“There were so many things we uncovered, at least the writers made us aware of, about our history that you learn. They were all fun things to educate me, and by educating me, I am educating an audience,” noted the film’s producer Jerry Bruckheimer in a press junket for the film.

Voight agreed, saying, “After the first movie, people went to go look at the Liberty Bell, and this one will encourage interest in the Library of Congress.”

But even if you aren’t particularly keen on American history, you might still enjoy the action sequences, particularly the London car chase scene and the monstrous and elaborate sets. To me, it kind of harkens back to Indiana Jones. In fact, during the film junket, I asked director Jon Turteltaub if that parallel was intentional.

Turteltaub told the press, starting by speaking about the first film: “When we set out, we didn’t quite think Indiana Jones. . .then as it [National Treasure] became more about treasure, those connections started to be made by other people. . . . We are trying to go out of our way to not step on the same territory: one, because it is just boring to do that, and two because we will always be negatively compared because those movies are as great as movies can get, so why put yourself in that position?”

Still, the tribute to the original archeological treasure-seeker can’t be missed: a historian father-son duo gets involved in finding hidden treasure and must recover valuable golden items and escape the gargantuan cavernous set, all the while trying to stop the enemies from taking it illegitimately. Sounds a bit like Indiana Jones: Last Crusade. Watch it and see if you agree with me.

Additionally, Book of Secrets has an extra layer, familial treasures. The action/adventure is flung against the backdrop of two major romantic conflicts: Ben and his now-ex-girlfriend, Abigail, and Patrick and his ex-wife, Emily. Can the Gates boys recover both the hidden treasures of their hearts and the hidden treasures locked in the bowels of some historical landmark?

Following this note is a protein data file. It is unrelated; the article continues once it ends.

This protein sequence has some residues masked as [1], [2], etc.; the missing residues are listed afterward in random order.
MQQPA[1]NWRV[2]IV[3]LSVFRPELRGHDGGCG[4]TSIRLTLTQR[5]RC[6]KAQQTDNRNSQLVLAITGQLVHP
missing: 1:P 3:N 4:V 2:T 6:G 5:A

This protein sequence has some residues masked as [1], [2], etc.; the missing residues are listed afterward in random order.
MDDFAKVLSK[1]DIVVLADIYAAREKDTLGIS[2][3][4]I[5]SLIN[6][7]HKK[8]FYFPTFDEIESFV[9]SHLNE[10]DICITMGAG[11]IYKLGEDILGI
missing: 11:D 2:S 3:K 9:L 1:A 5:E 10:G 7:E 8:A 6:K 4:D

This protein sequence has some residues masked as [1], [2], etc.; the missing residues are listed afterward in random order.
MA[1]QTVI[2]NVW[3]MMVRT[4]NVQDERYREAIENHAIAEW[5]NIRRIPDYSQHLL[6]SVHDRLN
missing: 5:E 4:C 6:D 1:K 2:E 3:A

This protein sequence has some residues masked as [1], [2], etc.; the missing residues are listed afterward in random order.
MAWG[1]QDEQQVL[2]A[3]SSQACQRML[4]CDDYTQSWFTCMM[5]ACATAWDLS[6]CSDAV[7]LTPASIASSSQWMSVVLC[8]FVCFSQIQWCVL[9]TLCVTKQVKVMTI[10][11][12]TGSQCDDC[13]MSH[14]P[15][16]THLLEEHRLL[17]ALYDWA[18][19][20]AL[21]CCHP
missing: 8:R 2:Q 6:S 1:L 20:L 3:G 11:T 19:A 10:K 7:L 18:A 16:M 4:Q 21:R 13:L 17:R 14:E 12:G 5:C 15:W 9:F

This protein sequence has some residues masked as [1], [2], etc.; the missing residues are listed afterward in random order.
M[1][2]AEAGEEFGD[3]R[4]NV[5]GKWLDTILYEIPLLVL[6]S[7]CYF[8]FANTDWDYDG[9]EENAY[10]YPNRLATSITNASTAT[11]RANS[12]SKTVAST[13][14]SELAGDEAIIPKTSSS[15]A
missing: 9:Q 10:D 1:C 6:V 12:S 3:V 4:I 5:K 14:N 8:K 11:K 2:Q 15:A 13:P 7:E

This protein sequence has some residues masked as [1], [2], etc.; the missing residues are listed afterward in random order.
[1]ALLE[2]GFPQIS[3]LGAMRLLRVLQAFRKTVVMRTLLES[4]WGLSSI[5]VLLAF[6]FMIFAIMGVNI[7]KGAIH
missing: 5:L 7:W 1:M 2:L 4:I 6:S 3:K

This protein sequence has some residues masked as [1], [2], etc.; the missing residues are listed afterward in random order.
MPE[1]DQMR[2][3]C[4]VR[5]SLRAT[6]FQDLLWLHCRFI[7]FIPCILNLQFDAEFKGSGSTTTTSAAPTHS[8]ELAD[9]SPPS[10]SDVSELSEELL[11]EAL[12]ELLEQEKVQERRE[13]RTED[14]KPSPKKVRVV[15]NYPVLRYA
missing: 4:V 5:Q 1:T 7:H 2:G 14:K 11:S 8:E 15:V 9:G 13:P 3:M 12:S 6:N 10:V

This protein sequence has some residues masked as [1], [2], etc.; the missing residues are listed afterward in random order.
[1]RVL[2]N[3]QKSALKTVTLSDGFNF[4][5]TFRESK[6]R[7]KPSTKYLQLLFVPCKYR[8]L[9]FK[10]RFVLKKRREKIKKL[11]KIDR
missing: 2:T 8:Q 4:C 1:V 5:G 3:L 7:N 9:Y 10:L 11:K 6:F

Personally, I had mixed feelings about the addition of romantic conflict. Sometimes it truly added to the film, bringing needed interest and humor. I particularly enjoyed the scenes with Jon Voight and Helen Mirren, who are both consummate professionals. At other times, I found the conflict distracting and annoying, particularly the sometimes juvenile tiffs between Ben Gates and Abigail Chase. But the added elements did bring further plot developments, which did deepen the film’s characters.

I have to admit, between the two films, I enjoyed the first one best. Sometimes it is just hard to beat the original. Of course, I have had the privilege of seeing the original several more times, and each time, I have gotten to like the film better. Given the chance, I might say the same about this second film.

Since both films have in common the same lighthearted, historically driven, treasure-seeking adventure thriller and a talented cast and crew, I am guessing Book of Secrets will be a boon at the box office, too.

I liked how Justin Bartha summarized the main thrust of Book of Secrets. He said, “It is an action/adventure movie, but it is a character-based film. If you look at the heart of it, it is about these great characters and how they relate to each other.”

Clearing the Family Name... Again

National Treasure 2: A Franchise in the Making?

For more about National Treasure: Book of Secrets, visit the official Movie Site.